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Let $M$ be $A$-module, $A$ commutative ring, and $N$ submodule and let $$N=Q_1\cap\dots\cap Q_r=Q'_1\cap \dots \cap Q'_s$$ be reduced primary decompositions of $N$. Then $r=s$. The set of primes belonging to $Q_1,\dots,Q_r$ and $Q'_1,\dots,Q'_r$ is the same.

It is part of theorem 3.2 in Chapter X of Lang's Algebra, and he said that proof follows from this theorem (3.5):

Let $A$ and $M$ be Noetherian. The associated primes of $M$ are precisely the primes belonging to the primary modules in a reduced primary decomposition of $0$ in $M$.

I don't see how it follow from this proof since we need both module and ring to be Noetherian in second theorem? Is there some direct proof for first statement (I tried to prove it myself but without success).

Just some definitions for clarity:

  • Submodule $Q$ of $M$ is primary if for every $a\in A$ function $a_{M/Q}:M\rightarrow M$, $a_{M/Q}(x)=ax$ is either injective or nilpotent. And set of all $a\in A$ for which that function is nilpotent is prime ideal which belongs to $Q$.
  • Primary decomposition is reduced if primes that belong to different submodules in decompositions are distinct.
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If $N=Q_1\cap\cdots\cap Q_n$ is a reduced primary decomposition, and $P_i=\sqrt{Q_i}$, then $\operatorname{Ass}(M/N)=\{P_1,\dots,P_n\}$.

We have an exact sequence $0\to M/N\to\bigoplus_{i=1}^n M/Q_i$. Then $\operatorname{Ass}(M/N)\subseteq\operatorname{Ass}(\bigoplus_{i=1}^n M/Q_i)$. But $\operatorname{Ass}(\bigoplus_{i=1}^n M/Q_i)=\bigcup_{i=1}^n\operatorname{Ass}(M/Q_i)=\{P_1,\dots,P_n\}$.

For the converse, pick up an $x_i\in\bigcap_{j\ne i}Q_j\setminus Q_i$. Now notice that the submodule $Ax_i$ of $M/N$ is isomorphic to the submodule $Ax_i$ of $M/Q_i$ and hence they have the same associated prime ideals. But on one hand $\operatorname{Ass}(Ax_i)\subseteq\operatorname{Ass}(M/N)$, and on the other hand $\operatorname{Ass}(Ax_i)\subseteq\operatorname{Ass}(M/Q_i)=\{P_i\}$. In order to conclude now that $P_i\in\operatorname{Ass}(M/N)$ we have to be sure that $\operatorname{Ass}(Ax_i)\neq\emptyset$, and this requires the assumption $A$ noetherian (no assumption on $M$ is needed!).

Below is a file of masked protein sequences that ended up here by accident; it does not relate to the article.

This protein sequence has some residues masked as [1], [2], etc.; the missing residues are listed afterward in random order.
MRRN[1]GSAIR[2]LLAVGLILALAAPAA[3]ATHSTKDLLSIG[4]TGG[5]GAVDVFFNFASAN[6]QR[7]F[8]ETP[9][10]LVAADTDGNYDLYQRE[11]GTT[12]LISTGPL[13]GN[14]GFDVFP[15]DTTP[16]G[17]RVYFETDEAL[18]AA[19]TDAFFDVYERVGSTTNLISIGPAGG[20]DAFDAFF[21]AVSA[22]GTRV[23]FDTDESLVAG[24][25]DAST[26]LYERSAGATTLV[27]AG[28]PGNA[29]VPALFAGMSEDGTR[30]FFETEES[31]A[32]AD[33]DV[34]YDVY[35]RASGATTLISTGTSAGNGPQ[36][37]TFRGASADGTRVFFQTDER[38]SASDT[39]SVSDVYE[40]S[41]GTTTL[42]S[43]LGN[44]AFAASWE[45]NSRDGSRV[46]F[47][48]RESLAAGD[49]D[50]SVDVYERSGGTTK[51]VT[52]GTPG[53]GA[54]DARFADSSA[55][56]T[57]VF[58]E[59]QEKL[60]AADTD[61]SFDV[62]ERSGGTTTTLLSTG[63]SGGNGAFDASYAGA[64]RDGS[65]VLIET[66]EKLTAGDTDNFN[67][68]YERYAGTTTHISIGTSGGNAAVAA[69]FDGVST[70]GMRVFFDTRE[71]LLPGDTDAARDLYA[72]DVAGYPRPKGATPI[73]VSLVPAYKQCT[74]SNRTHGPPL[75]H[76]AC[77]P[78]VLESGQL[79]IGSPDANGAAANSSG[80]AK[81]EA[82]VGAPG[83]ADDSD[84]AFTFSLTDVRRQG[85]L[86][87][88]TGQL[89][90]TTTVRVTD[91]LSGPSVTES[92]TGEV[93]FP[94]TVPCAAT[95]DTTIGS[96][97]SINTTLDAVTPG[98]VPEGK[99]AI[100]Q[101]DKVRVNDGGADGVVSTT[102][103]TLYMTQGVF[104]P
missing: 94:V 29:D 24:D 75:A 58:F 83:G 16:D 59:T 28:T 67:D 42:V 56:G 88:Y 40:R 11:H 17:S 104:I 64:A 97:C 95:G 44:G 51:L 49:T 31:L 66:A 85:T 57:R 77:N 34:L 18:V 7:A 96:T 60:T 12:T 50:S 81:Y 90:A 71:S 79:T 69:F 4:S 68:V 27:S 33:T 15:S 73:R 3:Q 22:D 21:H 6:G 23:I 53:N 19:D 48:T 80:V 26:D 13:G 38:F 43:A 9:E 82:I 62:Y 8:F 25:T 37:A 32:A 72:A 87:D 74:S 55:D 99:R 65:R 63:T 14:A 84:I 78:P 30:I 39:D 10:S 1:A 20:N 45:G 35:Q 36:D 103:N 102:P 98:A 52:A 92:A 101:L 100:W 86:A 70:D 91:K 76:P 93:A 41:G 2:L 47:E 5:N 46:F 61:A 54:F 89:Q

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    $\begingroup$ Hi, I have some questions regarding your answer, I hope you can clarify them for me: (1) by the notation $P_i = \sqrt{Q_i}$, do you mean that $P_i$ is the prime belonging to $Q_i$, i.e. $Q_i$ is $P_i$-primary? I have only seen the notation $\sqrt{I}$ used when referring to the radical of the ideal $I$, so I am a bit confused. $\endgroup$ – Brahadeesh Jun 16 at 6:59
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    $\begingroup$ (2) Lang proves that if $A$ and $M \neq 0$ are Noetherian, then the submodule $Q \neq M$ is primary if and only if $M/Q$ has a unique associated prime (this is Proposition X.3.4). In your answer, you do not assume a priori that $A$ and $M$ are Noetherian, but you write $\mathrm{Ass}(M/Q_i) = \{ P_i \}$. Does this mean you are working under the additional hypothesis that $M/Q_i$ has a unique associated prime for each $i$? $\endgroup$ – Brahadeesh Jun 16 at 7:01
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    $\begingroup$ (3) I see that $\mathrm{Ass}(\bigoplus M/Q_i) \supset \bigcup \mathrm{Ass}(M/Q_i)$, but how do I prove the reverse inclusion? Sorry about the multiple comments, I would really appreciate some clarification on these points. $\endgroup$ – Brahadeesh Jun 16 at 7:02
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    $\begingroup$ (1) The notation is standard and your guess is right. $\endgroup$ – user26857 Jun 16 at 9:57
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    $\begingroup$ (2) If $Q$ is $P$-primary then $\mathrm{Ass}(M/Q)=\{P\}$ without any extra conditions. $\endgroup$ – user26857 Jun 16 at 10:00

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